While AI artists can spare fans from the disappointment of boy band breakups, their increasing popularity raises questions about whether today’s music centers on connection or capital
If we could effectively collect and extract the salt from the tears produced as a result of boy band breakups, we’d likely alleviate the droughts of California and Texas, at least. The solo offshoots from members of bands like NSYNC and One Direction are often eventually accepted, but the announcements of their breakups produce gut-wrenching pain for their fans. As social media makes it increasingly difficult to puppet master artists who can go public when they are upset by unfair contracts and unreasonable requests, the only way for music execs to keep artists on track and intact, perhaps, is to integrate members that can’t quit. If their behavior can be coded, they can’t leave to pursue their career independently or tweet about being upset; AI musicians are explicitly controllable, and surprisingly good at dancing.
This year, the K-pop boy group SUPERKIND introduced its newest member, Saejin, designed by AI and near-indistinguishable from the airbrushed faces of his living, breathing bandmates. Effectively, the only threat of him leaving the band lies in the label’s ability to fund his continued existence. He can’t feel underappreciated or sleep with a bandmate’s girlfriend, instigating an ending to the project—at least not yet.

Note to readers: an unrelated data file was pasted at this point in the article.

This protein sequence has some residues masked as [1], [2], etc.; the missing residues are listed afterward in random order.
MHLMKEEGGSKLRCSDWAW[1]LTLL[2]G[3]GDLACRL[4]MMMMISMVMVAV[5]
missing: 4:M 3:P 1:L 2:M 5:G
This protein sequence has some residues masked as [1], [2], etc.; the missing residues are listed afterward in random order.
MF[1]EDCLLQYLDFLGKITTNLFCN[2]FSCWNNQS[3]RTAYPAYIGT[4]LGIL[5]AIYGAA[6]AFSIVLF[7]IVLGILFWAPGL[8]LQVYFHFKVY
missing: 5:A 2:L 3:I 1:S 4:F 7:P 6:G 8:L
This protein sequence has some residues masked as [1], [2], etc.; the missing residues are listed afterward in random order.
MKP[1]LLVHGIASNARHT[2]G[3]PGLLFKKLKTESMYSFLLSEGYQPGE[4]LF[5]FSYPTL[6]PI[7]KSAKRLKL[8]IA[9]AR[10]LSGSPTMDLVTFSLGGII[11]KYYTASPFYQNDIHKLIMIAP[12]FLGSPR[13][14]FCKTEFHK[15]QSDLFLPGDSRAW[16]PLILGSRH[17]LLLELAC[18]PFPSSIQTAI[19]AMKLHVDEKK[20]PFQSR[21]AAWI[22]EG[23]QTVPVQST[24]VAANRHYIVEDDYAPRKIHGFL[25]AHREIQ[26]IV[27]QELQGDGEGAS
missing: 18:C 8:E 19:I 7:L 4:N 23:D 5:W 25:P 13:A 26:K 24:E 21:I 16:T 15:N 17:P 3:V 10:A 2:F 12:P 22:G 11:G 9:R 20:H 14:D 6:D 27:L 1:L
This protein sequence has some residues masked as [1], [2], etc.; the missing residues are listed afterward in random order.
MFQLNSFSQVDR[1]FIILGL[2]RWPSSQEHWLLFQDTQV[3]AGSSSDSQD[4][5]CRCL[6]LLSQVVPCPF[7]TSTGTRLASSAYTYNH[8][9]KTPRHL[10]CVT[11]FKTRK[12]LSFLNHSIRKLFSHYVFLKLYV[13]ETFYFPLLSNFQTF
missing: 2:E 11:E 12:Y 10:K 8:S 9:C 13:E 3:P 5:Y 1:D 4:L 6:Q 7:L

“The question then becomes not whether or not AI stars carry the ability to generate an audience, but whether they should.”
But can fans connect with artificial pop stars? The short answer, surprisingly, is yes. There are already a number of AI musicians who are faring well in their development of a fan base committed enough to devote money to, by all the same revenue streams of human artists: merch, album sales, even live shows. Their live shows are so popular, in fact, that a recent Reuters article about the digital star Polar transitioning from the metaverse to the real-world instigated immediate backlash on Twitter for failing to acknowledge that virtual pop stars and influencers have long existed in the physical world, generating massive crowds. Like Japanese vocaloid Hatsune Miku, who never has to age beyond 16 (unlike real child breakout stars like Justin Beiber, who can quickly lose their charm and, more importantly to those who have invested in them, their profitability).
With the proliferation of parasocial relationships—a concept repopularized by the frenzied reactions to John Mulaney’s divorce and subsequent relationship—it’s clear that in-person interactions with celebrities are not imperative to the devotion (or disgust) the general public feels for them. The question then becomes not whether or not AI stars carry the ability to generate an audience, but whether they should. The rise of technology initially brought good in its ability to connect (real) people. Bonding to a personality that can’t hurt or reject you has obvious appeal, but does that choice encourage a disconnect with real people?